During the mid-1950's a musical innovator was making waves in jazz music by playing the organ. Jimmy Smith had sonically taken the Hammond B-3 and played with either a quartet or trio that changed and gave way for how blues, gospel, soul, and jazz music was played forever. Although the organ trio wasn't nothing new at the time, Jimmy took what heard from his influences like Wild Bill Davis, Count Basie, and Fats Waller and did some heavy woodshedding in 1955 after he bought his first Hammond organ. Smith decided to rent some warehouse space and set up shop for a year in New York City. In that year he'd transform himself with sound and work ethic that was unparalleled for its time in its time. One night Alfred Lion, president of Blue Note Records, saw Jimmy play at a nightclub in Philadelphia and the rest is what we call, history. From 1956 until 1962, Jimmy recorded an unprecedented 40 recordings for Blue Note including the landmark "The Champ," "Midnight Special," and "The Sermon."
As the 1950's gave way to the 1960's, Smith's recordings influenced the next generation of Hammond organ players and would allow other icons give way to their own style of playing that would become the rage during the decade. Organists like Jack McDuff, Jimmy McGriff, Don Patterson, Richard "Groove" Holmes, Shirley Scott, Charles Earland, and Trudy Pitts gave the organ trio and quartet a mainstay in modern and contemporary jazz music. Other soloists became the rage like guitarists like Kenny Burrell, Pat Martino, George Benson, Wes Montgomery, Grant Green, and Melvin Sparks.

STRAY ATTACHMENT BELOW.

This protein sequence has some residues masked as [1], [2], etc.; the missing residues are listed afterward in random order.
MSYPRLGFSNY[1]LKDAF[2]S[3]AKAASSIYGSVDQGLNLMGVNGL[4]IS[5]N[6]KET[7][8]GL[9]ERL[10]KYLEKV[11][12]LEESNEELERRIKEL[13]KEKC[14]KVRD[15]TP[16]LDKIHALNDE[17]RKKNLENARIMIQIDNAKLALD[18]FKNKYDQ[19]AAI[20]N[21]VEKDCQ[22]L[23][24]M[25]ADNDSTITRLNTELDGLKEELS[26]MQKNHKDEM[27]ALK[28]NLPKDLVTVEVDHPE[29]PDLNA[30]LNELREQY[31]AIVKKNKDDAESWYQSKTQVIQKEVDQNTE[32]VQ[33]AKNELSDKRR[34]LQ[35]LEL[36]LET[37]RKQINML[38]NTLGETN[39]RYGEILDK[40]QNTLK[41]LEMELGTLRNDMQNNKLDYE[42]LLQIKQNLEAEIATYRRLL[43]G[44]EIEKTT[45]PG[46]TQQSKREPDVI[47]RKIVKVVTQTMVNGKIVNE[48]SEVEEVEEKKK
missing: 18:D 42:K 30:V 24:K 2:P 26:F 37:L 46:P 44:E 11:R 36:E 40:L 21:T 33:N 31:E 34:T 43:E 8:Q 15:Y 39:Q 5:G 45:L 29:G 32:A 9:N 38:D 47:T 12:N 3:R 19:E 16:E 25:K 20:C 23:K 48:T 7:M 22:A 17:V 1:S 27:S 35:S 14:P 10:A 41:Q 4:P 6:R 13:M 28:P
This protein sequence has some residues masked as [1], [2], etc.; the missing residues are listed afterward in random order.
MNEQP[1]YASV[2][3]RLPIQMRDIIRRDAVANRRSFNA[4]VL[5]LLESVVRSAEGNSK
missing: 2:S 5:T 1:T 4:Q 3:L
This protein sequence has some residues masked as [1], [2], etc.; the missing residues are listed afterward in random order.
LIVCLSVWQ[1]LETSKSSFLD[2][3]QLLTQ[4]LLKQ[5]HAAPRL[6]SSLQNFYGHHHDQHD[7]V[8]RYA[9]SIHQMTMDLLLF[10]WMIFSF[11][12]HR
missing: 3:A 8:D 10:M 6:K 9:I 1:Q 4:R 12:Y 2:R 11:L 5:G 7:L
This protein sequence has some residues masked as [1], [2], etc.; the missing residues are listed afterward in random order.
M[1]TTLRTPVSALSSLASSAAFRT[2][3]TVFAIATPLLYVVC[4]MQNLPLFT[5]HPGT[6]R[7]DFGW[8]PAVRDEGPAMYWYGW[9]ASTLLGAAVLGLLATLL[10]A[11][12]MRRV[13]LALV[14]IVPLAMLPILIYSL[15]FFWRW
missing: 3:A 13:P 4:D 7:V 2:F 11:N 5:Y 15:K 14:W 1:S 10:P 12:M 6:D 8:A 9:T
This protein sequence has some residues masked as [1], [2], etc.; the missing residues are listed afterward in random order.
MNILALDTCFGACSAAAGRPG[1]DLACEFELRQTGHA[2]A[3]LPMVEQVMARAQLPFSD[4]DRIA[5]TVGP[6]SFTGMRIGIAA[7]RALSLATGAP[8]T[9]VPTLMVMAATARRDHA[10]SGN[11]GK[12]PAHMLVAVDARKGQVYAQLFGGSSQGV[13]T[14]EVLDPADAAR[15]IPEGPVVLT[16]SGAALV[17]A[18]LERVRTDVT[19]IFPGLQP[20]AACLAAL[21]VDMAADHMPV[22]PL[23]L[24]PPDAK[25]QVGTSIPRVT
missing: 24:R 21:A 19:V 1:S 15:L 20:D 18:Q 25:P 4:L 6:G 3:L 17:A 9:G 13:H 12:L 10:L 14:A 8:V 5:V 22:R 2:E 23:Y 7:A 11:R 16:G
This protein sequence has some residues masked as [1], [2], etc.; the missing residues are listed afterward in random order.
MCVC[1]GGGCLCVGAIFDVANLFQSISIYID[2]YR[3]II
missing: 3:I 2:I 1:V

Last Monday I witnessed one of few great jazz organ trios' as they made their New York City debut at Dizzy's. Harlem, New York native Bobby Broom is no stranger to jazz music. His Deep Blue Organ Trio raised the roof to two sold-out shows and had music fans on pins and needles as the talented and gifted Chris Foreman took his organ skills to the days of Jack McDuff and the soulness Jimmy McGriff. Drummer Greg Rockingham swings like no tomorrow and keep the unit on alert when they played the upbeat material of both sets.
This performance was also the record release party for The Deep Blue Organ Trio's new Origin Records release for "Wonderful!" Guitarist and leader Bobby Broom wanted to pay tribute to the legendary soul singer as well as his hero by picking some the trio's favorite Stevie Wonder songs. "I've always played some of Stevie's music in both the Deep Blue Organ Trio setting as well as my guitar trio."
Whether jazz guitarist Bobby Broom is heading his own trio or playing as a sideman for the legendary Sonny Rollins, his approach to the music is honest and humbling. While in high school, he took the guitar very seriously and began to play professionally. One day saxophonist Sonny Rollins overheard him play and asked the young Broom to audition for has band. He got the job, but had to turn it down because he was 17 years old. While in college he got a better education playing with some of the legendary artists. Throughout his career he's played with Art Blakey and the Jazz Messengers, Hugh Masakela, Donald Byrd, Miles Davis, Charles Earland, Stanley Turrentine, Dr. John, Tom Browne, and Kenny Burrell.
Bobby currently plays with two groups. The Deep Blue Organ Trio and his trio featuring Kobie Watkins on drums and Ed Carroll on bass. His last disc "Bobby Broom Plays For Monk" was another tribute record to the legendary pianist Thelonious Monk.